Friday, September 30, 2016

That "all things work together for the good" thing...

My life has been full of stress this year - the death of my spouse, completing my master's degree, a new job, new babies in the family, a whole myriad of other stresses both big and small. There was something on my plate that I dreaded and was overwhelmed by recently and it suddenly seemed to get a whole lot worse. When that happened, I cried out to God, "Why do you hate me? Why are you doing this to me?" I was so upset and defeated; I couldn't imagine why it seemed He was adding insult to injury. Surely this would be the straw that broke this camel's back. But then, things changed -- I discovered that the final blow was the clincher in my deliverance from a very heavy burden. While I was railing against God, demanding to know why He was making life so hard, He was actually setting in motion that business of "all things work together for the good of those who love God."  It was so amazing and gave me so much relief from the stress I was feeling.

This got me to thinking - now I must add that I've been feeling a bit lost, Very much a ship set adrift. Driving to and from work, leaving no one at home and returning to no one. (Well, besides the dogs, the cats and now the opossum that visits, haha). It's lonely, it feels disconcerting after all those years of being a dedicated wife and lover. But, after the above happenings, it occurred to me that there is a very real possibility that the stuff that seems so horrible and terrible in my life right now just might be part and parcel to an amazing "working together for good" that I can't see yet.  A glimmer of hope rose up inside of me. I'll just have to expectantly look to Him for that good to be revealed in His time.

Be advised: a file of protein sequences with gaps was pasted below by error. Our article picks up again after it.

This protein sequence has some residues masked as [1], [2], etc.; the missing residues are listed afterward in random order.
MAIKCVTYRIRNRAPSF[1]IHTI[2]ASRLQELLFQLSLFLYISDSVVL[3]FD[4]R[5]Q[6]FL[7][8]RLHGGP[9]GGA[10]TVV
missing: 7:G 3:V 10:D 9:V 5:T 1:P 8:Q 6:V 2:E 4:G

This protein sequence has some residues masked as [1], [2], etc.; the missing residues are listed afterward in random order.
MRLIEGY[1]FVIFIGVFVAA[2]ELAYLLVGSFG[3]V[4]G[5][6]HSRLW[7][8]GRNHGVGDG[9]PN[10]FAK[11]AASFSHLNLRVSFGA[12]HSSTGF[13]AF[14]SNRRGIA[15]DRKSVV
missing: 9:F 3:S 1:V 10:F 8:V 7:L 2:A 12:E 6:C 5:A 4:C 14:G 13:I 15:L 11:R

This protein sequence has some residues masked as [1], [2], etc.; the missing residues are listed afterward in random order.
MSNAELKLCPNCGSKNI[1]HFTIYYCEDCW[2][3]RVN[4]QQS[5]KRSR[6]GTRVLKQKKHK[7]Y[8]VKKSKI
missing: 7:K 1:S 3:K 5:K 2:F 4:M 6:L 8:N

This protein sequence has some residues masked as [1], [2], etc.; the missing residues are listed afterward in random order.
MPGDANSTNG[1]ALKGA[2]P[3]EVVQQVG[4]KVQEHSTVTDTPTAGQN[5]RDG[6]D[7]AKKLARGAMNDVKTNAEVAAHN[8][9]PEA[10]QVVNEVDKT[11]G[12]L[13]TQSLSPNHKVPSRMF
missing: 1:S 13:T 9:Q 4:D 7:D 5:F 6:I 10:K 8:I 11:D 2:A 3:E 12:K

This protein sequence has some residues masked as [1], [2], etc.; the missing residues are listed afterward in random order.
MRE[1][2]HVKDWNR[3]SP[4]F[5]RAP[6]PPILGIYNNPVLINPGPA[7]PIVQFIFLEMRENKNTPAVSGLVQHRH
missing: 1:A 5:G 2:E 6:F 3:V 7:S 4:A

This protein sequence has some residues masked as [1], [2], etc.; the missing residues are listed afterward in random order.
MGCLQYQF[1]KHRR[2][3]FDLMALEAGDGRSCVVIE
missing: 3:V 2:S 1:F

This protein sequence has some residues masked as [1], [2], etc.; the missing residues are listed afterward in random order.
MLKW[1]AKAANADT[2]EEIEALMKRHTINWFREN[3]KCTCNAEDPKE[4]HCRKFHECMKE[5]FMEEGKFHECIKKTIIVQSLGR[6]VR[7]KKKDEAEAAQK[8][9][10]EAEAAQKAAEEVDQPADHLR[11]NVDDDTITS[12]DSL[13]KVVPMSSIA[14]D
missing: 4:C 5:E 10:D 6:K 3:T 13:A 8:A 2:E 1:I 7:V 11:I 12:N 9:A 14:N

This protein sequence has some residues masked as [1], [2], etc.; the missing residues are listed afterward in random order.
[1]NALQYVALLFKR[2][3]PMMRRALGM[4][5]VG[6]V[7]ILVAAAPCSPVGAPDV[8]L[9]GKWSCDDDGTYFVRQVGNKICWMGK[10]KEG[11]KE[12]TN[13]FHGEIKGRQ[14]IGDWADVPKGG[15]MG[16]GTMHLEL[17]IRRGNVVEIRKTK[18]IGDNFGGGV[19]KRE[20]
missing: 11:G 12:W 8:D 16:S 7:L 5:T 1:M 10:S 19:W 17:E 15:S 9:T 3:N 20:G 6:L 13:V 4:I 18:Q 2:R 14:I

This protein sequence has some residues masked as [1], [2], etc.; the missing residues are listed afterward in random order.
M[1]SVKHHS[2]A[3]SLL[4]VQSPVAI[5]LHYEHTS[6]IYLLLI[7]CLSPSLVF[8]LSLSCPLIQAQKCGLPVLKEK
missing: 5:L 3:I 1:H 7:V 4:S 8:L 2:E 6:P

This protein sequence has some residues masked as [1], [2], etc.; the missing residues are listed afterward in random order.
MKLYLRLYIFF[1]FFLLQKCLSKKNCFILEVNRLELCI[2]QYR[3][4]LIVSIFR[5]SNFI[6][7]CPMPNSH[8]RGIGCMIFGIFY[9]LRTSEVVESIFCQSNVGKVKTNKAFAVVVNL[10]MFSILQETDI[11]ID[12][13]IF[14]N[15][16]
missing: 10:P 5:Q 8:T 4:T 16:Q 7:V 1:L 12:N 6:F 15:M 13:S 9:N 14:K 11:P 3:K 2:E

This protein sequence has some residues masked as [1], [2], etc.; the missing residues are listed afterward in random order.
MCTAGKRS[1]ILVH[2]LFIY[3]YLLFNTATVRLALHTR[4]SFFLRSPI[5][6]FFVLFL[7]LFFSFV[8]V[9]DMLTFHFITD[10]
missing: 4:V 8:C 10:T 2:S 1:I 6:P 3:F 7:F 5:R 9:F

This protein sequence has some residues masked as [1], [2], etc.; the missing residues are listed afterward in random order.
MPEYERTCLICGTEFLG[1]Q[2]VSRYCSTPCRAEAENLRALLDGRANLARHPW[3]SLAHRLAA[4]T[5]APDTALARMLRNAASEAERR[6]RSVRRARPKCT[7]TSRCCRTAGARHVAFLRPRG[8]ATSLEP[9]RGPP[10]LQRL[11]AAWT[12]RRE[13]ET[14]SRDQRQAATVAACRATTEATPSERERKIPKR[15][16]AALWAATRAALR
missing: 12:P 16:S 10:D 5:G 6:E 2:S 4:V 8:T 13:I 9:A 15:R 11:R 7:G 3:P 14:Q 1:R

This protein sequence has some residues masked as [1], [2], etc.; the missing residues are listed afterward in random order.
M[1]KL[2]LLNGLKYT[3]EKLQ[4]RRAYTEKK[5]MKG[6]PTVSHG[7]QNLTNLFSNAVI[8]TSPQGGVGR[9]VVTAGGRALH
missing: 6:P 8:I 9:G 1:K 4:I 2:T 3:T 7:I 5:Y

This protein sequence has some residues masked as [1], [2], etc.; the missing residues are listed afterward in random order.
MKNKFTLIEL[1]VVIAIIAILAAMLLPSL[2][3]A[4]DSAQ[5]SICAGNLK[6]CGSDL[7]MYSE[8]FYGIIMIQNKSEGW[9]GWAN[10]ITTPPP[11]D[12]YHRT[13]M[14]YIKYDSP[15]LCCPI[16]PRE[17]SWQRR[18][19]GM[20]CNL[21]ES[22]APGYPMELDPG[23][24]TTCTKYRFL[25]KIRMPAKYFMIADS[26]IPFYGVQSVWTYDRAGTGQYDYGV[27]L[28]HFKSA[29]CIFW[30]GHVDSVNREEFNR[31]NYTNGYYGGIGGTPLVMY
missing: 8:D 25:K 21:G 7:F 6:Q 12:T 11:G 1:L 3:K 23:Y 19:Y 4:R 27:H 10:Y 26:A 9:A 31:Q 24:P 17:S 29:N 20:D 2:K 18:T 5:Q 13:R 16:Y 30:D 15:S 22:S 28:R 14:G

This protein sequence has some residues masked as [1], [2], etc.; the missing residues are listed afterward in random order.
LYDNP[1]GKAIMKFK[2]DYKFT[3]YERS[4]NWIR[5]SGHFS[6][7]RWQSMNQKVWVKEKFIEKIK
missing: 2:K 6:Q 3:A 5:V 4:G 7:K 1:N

Wednesday, September 21, 2016

When people don't understand that your life has changed...

Once upon a time I had a husband who was the main breadwinner. Once upon the time I was even a stay-at-home, homeschooling mom. When I worked as a substitute I had the flexibility of taking random days off (unpaid) to do things necessary/helpful for my adult children and their children. Do I wish I was still in the place where I could do that? Yes - but I am not.

My current situation in life is that of a new teacher at a school. I don't get paid well - it is a mission-type school. Therefore, in order to afford the high cost of health insurance, I am working a second job teaching classes at a wellness center (aka gym) two nights a week and substituting others. On Wednesday night, I volunteer at AWANA.  This means that THREE nights a week, right smack in a row, I do not catch a break. I do not get to breath and relax.

I was able to take a personal day when my daughter had her baby - and a good thing because she had complications. However, she was being induced and was in for about 30 hours before it finally happened. I knew this induction would be a long process but I had someone messaging me, asking questions and actually *shocked* that I wasn't there the whole time and rudely saying how they "assumed" I would be and why not. Do they not understand that out in the working world, you cannot just "take time off"??? I know longer have a bread-winning spouse to carry on and make sure income is coming in, bills are being paid. My employer was gracious to give me the day off on Friday. This involved me staying very late on Thursday making substitute plans and getting things ready for the following week. I was exhausted.